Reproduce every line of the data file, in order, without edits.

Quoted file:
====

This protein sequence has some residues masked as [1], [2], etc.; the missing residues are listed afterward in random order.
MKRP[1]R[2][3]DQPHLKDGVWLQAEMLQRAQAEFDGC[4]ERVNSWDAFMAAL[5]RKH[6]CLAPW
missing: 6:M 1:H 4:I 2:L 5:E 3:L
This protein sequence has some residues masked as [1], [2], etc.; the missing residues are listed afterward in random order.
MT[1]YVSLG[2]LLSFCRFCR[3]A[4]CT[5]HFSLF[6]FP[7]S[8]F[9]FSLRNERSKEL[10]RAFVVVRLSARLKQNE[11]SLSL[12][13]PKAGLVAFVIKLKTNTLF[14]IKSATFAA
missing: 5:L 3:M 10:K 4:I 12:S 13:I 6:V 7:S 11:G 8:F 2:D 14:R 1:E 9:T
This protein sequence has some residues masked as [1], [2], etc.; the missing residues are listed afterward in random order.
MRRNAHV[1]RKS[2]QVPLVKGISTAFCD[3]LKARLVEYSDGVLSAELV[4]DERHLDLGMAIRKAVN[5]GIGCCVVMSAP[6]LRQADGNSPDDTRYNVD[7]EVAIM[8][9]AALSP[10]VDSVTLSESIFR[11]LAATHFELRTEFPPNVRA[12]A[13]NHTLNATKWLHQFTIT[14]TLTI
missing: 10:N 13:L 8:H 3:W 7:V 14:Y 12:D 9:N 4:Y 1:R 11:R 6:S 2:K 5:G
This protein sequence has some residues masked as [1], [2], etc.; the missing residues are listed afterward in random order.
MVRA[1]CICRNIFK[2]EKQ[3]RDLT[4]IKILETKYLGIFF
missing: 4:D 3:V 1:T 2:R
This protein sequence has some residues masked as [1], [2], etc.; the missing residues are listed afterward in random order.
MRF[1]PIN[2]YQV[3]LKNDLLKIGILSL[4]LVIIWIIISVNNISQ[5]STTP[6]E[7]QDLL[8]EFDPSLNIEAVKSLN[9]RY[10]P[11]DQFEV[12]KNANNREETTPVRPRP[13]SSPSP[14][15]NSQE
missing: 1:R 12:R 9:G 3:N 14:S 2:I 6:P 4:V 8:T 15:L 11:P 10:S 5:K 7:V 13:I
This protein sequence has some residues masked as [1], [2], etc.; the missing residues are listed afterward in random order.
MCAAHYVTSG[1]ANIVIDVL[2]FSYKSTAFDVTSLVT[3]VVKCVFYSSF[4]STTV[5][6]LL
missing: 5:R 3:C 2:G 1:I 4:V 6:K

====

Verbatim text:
This protein sequence has some residues masked as [1], [2], etc.; the missing residues are listed afterward in random order.
MKRP[1]R[2][3]DQPHLKDGVWLQAEMLQRAQAEFDGC[4]ERVNSWDAFMAAL[5]RKH[6]CLAPW
missing: 6:M 1:H 4:I 2:L 5:E 3:L
This protein sequence has some residues masked as [1], [2], etc.; the missing residues are listed afterward in random order.
MT[1]YVSLG[2]LLSFCRFCR[3]A[4]CT[5]HFSLF[6]FP[7]S[8]F[9]FSLRNERSKEL[10]RAFVVVRLSARLKQNE[11]SLSL[12][13]PKAGLVAFVIKLKTNTLF[14]IKSATFAA
missing: 5:L 3:M 10:K 4:I 12:S 13:I 6:V 7:S 11:G 8:F 2:D 14:R 1:E 9:T
This protein sequence has some residues masked as [1], [2], etc.; the missing residues are listed afterward in random order.
MRRNAHV[1]RKS[2]QVPLVKGISTAFCD[3]LKARLVEYSDGVLSAELV[4]DERHLDLGMAIRKAVN[5]GIGCCVVMSAP[6]LRQADGNSPDDTRYNVD[7]EVAIM[8][9]AALSP[10]VDSVTLSESIFR[11]LAATHFELRTEFPPNVRA[12]A[13]NHTLNATKWLHQFTIT[14]TLTI
missing: 10:N 13:L 8:H 3:W 7:V 14:Y 12:D 9:N 4:Y 1:R 11:R 6:S 2:K 5:G
This protein sequence has some residues masked as [1], [2], etc.; the missing residues are listed afterward in random order.
MVRA[1]CICRNIFK[2]EKQ[3]RDLT[4]IKILETKYLGIFF
missing: 4:D 3:V 1:T 2:R
This protein sequence has some residues masked as [1], [2], etc.; the missing residues are listed afterward in random order.
MRF[1]PIN[2]YQV[3]LKNDLLKIGILSL[4]LVIIWIIISVNNISQ[5]STTP[6]E[7]QDLL[8]EFDPSLNIEAVKSLN[9]RY[10]P[11]DQFEV[12]KNANNREETTPVRPRP[13]SSPSP[14][15]NSQE
missing: 1:R 12:R 9:G 3:N 14:S 2:I 6:P 4:V 8:T 15:L 11:P 10:S 5:K 7:V 13:I
This protein sequence has some residues masked as [1], [2], etc.; the missing residues are listed afterward in random order.
MCAAHYVTSG[1]ANIVIDVL[2]FSYKSTAFDVTSLVT[3]VVKCVFYSSF[4]STTV[5][6]LL
missing: 5:R 3:C 2:G 1:I 4:V 6:K